Fig. 6 is a schematic wiring diagram voi the electrical connections between the microphone pick-up units, the amplifier and the loud speaker.

Referring to the illustrations, my invention is generally designatedlT and consists of a microphone kassembly E, and a loud speaker assembly E, inter-connected by an insulated cable i8. The

microphone assembly B consists vof a microphone it, within a waterproof .microphone -casing il, having a rubber sealing washer 3l 'about its mouth which is maintained in contact with the web portion M of a rail I5 between two of the ties 35 and held securely in place by a clamp i2. The said clamp l2 has a microphone attaching portion 3:4 to Vhold microphone B against the web lil of rail I5, and a clamp tightening screw i3 .as illustrated in Figs. 2 and 3. A microphone rground wire .l B connects the microphone to clamp l2 and a cable connecting wire ll would preferably run through a pipe or lead casing underground to the nearest telephone or telegraph post 36, which it would connect to the insulated cable I8. The said cable I8 would preferably be suspended along the telegraph posts which ordinarily run parallel to the railroad right-of-way and would be connected to amplifier connecting wire i9.

The loud speaker assemblies 9 consists of ampliers 2l) and loud speakers 23, mounted upon loud speaker supporting poles 25. The said supporting poles 25 would preferably be located one on either side of the railroad track or tracks. facing the direction of oncoming trame at the railroad crossing. Amplifier ground wires 2| connect to rail l5 to complete the circuit between the yamplifier 2G and microphone l0. Loud speaker wires 22 connect amplifier y20 to loud speaker 23 and amplifier power wiresl 24 providing electrical power to the said amplifier 23, are connected to any convenient source of electrical power.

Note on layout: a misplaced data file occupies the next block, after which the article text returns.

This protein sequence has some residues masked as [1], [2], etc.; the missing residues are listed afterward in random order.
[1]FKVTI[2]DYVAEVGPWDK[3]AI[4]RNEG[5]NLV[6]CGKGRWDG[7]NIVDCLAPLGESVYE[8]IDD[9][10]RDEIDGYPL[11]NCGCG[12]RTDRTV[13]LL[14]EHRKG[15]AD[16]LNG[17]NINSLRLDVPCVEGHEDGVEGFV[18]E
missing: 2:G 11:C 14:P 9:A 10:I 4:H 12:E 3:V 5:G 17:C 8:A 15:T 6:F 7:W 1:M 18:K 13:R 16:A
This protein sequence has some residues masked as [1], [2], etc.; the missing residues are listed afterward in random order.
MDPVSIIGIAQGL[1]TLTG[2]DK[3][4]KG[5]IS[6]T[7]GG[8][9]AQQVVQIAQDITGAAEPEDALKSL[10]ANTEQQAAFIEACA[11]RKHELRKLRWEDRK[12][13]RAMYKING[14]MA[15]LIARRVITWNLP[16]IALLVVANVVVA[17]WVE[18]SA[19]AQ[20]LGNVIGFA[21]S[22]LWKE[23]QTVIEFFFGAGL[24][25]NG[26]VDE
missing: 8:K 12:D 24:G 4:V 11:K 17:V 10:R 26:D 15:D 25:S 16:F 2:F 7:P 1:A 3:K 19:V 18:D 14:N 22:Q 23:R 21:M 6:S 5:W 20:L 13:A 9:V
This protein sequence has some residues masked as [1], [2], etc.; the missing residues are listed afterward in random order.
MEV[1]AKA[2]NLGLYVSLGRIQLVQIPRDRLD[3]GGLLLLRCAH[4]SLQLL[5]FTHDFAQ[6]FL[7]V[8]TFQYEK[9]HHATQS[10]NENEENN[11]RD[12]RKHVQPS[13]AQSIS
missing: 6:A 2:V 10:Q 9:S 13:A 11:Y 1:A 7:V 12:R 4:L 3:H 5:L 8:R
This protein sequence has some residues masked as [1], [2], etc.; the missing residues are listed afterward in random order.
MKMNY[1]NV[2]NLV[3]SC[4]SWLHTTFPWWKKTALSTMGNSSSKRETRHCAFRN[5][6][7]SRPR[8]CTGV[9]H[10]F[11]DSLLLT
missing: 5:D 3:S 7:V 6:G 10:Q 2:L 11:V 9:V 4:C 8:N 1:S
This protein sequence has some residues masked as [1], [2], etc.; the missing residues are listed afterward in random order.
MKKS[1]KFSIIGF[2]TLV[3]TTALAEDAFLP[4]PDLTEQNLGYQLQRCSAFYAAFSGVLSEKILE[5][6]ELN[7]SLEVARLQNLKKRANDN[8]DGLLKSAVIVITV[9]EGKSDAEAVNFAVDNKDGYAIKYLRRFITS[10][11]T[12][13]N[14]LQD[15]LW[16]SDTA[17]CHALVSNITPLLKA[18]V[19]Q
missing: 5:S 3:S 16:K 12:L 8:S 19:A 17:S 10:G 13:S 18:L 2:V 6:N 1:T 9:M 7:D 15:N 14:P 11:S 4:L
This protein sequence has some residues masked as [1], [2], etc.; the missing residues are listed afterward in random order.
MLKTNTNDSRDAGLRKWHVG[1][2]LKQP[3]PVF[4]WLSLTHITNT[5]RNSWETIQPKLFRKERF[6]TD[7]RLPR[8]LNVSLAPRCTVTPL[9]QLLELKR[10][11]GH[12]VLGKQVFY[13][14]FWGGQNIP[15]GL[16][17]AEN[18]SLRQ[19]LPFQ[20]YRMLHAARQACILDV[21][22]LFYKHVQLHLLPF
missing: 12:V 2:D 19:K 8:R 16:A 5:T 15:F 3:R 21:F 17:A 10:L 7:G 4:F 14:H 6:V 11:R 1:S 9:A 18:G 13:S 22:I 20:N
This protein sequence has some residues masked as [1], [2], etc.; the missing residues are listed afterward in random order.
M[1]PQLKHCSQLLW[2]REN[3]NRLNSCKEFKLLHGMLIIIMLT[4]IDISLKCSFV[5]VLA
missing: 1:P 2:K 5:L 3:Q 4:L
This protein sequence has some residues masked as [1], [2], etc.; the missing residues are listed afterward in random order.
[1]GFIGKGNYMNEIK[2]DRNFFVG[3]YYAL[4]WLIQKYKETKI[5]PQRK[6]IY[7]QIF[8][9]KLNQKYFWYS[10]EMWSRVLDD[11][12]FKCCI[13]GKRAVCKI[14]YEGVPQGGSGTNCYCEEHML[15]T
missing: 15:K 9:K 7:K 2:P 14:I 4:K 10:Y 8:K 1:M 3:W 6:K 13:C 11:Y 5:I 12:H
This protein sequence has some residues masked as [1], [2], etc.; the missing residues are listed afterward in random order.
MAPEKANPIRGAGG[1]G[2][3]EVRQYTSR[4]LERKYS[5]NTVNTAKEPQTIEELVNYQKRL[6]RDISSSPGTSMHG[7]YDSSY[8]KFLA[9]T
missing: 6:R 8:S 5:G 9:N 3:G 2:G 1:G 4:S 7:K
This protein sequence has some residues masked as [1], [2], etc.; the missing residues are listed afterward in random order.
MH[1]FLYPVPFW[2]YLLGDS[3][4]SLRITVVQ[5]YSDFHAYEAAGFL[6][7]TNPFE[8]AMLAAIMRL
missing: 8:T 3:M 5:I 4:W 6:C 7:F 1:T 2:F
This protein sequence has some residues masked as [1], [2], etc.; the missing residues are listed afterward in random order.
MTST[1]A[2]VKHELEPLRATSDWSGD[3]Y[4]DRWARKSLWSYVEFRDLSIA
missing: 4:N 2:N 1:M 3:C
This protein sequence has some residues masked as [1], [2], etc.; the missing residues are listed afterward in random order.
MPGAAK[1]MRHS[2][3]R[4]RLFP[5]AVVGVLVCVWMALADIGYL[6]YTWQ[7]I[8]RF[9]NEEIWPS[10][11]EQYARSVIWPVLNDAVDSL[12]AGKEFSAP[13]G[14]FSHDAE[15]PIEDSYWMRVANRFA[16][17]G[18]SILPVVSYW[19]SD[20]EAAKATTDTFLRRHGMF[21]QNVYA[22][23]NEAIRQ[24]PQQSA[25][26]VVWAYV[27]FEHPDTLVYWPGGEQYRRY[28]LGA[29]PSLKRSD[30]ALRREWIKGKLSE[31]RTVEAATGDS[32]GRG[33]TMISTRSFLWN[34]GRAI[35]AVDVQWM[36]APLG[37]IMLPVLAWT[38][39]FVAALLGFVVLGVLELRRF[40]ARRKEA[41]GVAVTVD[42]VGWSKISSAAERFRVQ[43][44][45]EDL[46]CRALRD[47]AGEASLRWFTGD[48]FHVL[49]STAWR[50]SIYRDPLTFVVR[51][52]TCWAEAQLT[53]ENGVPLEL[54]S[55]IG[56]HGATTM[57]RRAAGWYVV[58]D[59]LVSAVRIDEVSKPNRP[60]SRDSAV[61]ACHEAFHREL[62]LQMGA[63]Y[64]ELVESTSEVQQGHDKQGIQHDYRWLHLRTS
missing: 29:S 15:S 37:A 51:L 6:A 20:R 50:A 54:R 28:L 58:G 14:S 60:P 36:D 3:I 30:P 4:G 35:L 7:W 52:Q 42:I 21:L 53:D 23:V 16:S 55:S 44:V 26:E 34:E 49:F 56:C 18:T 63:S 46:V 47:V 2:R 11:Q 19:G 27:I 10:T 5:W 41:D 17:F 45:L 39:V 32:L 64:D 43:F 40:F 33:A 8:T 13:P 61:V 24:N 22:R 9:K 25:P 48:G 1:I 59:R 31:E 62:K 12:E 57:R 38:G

Since most railroad trains are at least a quarter of a mile in length, therefore, the microphone units 8 would preferably be attached to the railroad tracks at quarter-mile intervals for a distance of about one and one-half miles either side of the railroad crossing 29. This would enable the warning sound from a train going as fast as one hundred miles an hour to be picked up by loud speakers 23 in suflicient time to permit the vehicles designated 30 in Fig. 1, or pedestrians to stop even before the train is visible. Any number of railroad tracks on the railroad right-ofway could be connected to the same set of loud speakers 23 at the crossing 29, with the microphones connected in series as shown in Fig. 1.

In the said Fig. 1, two tracks designated 21 and 28 are illustrated and trains designated 3l and 32 are shown approaching the railroad crossing 29 from opposite directions. Both trains would be invisible, due to trees 33 and a curve in the railroad tracks, to the motorists on crossing 29. However, due to my warning signal device the motorist would be warned in ample time to stop. The loud speaker 23 and amplier 20 would be incased in weatherproof and insulated casings and the cables interconnecting amplifiers and microphones would be insulated and waterproof.

A most important advantage in4 connection with my audible railroad crossing warning signal, is the fact that the actual sound of an onrushing railroad train transmitted through its wheels 26 to rail l5 and picked up by microphones 8 and loudspeakers 23, greatly amplified, is made audible at the railroad crossing to warn approaching pedestrians and vehicles before the oncoming train is visible, giving ample time for stopping and thus avoiding accidents.